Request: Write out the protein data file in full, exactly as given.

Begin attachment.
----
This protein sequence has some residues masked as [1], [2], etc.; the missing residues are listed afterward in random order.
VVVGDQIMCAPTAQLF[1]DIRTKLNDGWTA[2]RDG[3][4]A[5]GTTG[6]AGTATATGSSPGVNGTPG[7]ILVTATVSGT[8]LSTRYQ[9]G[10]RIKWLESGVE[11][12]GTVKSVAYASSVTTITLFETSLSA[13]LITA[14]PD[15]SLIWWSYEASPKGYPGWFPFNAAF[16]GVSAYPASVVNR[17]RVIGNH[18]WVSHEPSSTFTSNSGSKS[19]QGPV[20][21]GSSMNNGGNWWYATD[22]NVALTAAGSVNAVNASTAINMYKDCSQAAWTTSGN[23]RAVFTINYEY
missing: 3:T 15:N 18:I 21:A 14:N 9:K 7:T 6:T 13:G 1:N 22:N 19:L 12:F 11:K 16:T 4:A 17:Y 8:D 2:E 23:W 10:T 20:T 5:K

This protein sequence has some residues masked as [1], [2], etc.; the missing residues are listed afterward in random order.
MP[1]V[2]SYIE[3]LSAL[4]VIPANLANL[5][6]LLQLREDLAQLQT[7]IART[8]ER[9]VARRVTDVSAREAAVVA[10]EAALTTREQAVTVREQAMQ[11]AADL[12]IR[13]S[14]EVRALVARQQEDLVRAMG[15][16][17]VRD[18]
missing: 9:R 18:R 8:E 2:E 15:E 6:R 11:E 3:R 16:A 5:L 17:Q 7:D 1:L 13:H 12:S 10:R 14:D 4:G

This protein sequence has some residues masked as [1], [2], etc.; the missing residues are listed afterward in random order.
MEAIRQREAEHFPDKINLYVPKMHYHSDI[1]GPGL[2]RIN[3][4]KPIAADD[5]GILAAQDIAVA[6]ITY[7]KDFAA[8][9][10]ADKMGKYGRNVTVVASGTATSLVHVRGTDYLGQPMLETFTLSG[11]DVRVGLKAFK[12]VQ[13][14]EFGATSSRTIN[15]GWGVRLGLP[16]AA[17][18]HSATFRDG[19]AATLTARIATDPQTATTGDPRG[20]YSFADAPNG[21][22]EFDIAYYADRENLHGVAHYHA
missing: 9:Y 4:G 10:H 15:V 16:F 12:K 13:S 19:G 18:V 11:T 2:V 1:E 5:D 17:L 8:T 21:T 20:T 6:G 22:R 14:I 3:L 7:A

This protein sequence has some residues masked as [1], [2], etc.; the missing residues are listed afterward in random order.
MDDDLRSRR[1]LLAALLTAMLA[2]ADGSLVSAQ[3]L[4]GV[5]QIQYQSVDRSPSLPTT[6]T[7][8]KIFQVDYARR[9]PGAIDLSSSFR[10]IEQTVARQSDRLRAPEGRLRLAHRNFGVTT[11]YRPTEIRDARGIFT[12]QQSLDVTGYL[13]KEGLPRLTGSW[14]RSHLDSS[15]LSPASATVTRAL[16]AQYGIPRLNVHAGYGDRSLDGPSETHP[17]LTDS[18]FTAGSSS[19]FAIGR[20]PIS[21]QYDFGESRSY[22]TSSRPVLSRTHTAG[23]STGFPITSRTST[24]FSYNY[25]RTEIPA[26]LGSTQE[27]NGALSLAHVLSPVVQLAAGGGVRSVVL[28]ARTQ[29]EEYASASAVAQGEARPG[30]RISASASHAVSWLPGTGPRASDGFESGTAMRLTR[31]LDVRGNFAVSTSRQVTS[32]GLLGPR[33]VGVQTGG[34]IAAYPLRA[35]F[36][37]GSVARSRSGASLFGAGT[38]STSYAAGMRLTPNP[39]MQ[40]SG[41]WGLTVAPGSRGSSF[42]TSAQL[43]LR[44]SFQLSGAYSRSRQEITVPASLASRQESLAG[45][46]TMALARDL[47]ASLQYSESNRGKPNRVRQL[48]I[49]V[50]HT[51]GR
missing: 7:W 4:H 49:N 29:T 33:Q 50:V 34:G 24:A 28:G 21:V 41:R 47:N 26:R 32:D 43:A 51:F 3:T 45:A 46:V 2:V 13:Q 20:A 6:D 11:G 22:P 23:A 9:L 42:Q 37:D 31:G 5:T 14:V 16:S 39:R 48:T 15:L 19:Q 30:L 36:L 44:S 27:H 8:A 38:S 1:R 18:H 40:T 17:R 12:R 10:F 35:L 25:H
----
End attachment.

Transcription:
This protein sequence has some residues masked as [1], [2], etc.; the missing residues are listed afterward in random order.
VVVGDQIMCAPTAQLF[1]DIRTKLNDGWTA[2]RDG[3][4]A[5]GTTG[6]AGTATATGSSPGVNGTPG[7]ILVTATVSGT[8]LSTRYQ[9]G[10]RIKWLESGVE[11][12]GTVKSVAYASSVTTITLFETSLSA[13]LITA[14]PD[15]SLIWWSYEASPKGYPGWFPFNAAF[16]GVSAYPASVVNR[17]RVIGNH[18]WVSHEPSSTFTSNSGSKS[19]QGPV[20][21]GSSMNNGGNWWYATD[22]NVALTAAGSVNAVNASTAINMYKDCSQAAWTTSGN[23]RAVFTINYEY
missing: 3:T 15:N 18:I 21:A 14:N 9:K 7:T 6:T 13:G 1:N 22:N 19:L 12:F 11:K 16:T 4:A 17:Y 8:D 2:E 23:W 10:T 20:T 5:K

This protein sequence has some residues masked as [1], [2], etc.; the missing residues are listed afterward in random order.
MP[1]V[2]SYIE[3]LSAL[4]VIPANLANL[5][6]LLQLREDLAQLQT[7]IART[8]ER[9]VARRVTDVSAREAAVVA[10]EAALTTREQAVTVREQAMQ[11]AADL[12]IR[13]S[14]EVRALVARQQEDLVRAMG[15][16][17]VRD[18]
missing: 9:R 18:R 8:E 2:E 15:E 6:R 11:E 3:R 16:A 5:L 17:Q 7:D 1:L 13:H 12:S 10:R 14:D 4:G

This protein sequence has some residues masked as [1], [2], etc.; the missing residues are listed afterward in random order.
MEAIRQREAEHFPDKINLYVPKMHYHSDI[1]GPGL[2]RIN[3][4]KPIAADD[5]GILAAQDIAVA[6]ITY[7]KDFAA[8][9][10]ADKMGKYGRNVTVVASGTATSLVHVRGTDYLGQPMLETFTLSG[11]DVRVGLKAFK[12]VQ[13][14]EFGATSSRTIN[15]GWGVRLGLP[16]AA[17][18]HSATFRDG[19]AATLTARIATDPQTATTGDPRG[20]YSFADAPNG[21][22]EFDIAYYADRENLHGVAHYHA
missing: 9:Y 4:G 10:H 15:V 16:F 12:K 13:S 19:G 18:V 11:T 2:V 1:E 5:D 17:L 8:T 21:T 20:T 6:G 22:R 14:I 3:L 7:A

This protein sequence has some residues masked as [1], [2], etc.; the missing residues are listed afterward in random order.
MDDDLRSRR[1]LLAALLTAMLA[2]ADGSLVSAQ[3]L[4]GV[5]QIQYQSVDRSPSLPTT[6]T[7][8]KIFQVDYARR[9]PGAIDLSSSFR[10]IEQTVARQSDRLRAPEGRLRLAHRNFGVTT[11]YRPTEIRDARGIFT[12]QQSLDVTGYL[13]KEGLPRLTGSW[14]RSHLDSS[15]LSPASATVTRAL[16]AQYGIPRLNVHAGYGDRSLDGPSETHP[17]LTDS[18]FTAGSSS[19]FAIGR[20]PIS[21]QYDFGESRSY[22]TSSRPVLSRTHTAG[23]STGFPITSRTST[24]FSYNY[25]RTEIPA[26]LGSTQE[27]NGALSLAHVLSPVVQLAAGGGVRSVVL[28]ARTQ[29]EEYASASAVAQGEARPG[30]RISASASHAVSWLPGTGPRASDGFESGTAMRLTR[31]LDVRGNFAVSTSRQVTS[32]GLLGPR[33]VGVQTGG[34]IAAYPLRA[35]F[36][37]GSVARSRSGASLFGAGT[38]STSYAAGMRLTPNP[39]MQ[40]SG[41]WGLTVAPGSRGSSF[42]TSAQL[43]LR[44]SFQLSGAYSRSRQEITVPASLASRQESLAG[45][46]TMALARDL[47]ASLQYSESNRGKPNRVRQL[48]I[49]V[50]HT[51]GR
missing: 7:W 4:H 49:N 29:T 33:Q 50:V 34:G 24:A 28:G 21:V 41:R 47:N 26:R 32:D 43:A 51:F 3:T 45:A 46:V 2:V 13:Q 20:A 6:D 11:G 22:P 23:A 9:L 42:Q 37:D 31:G 5:T 14:V 16:S 39:R 48:T 15:L 19:Q 30:L 36:L 44:S 27:H 8:A 38:S 1:R 18:H 40:T 17:R 12:R 10:F 35:L 25:H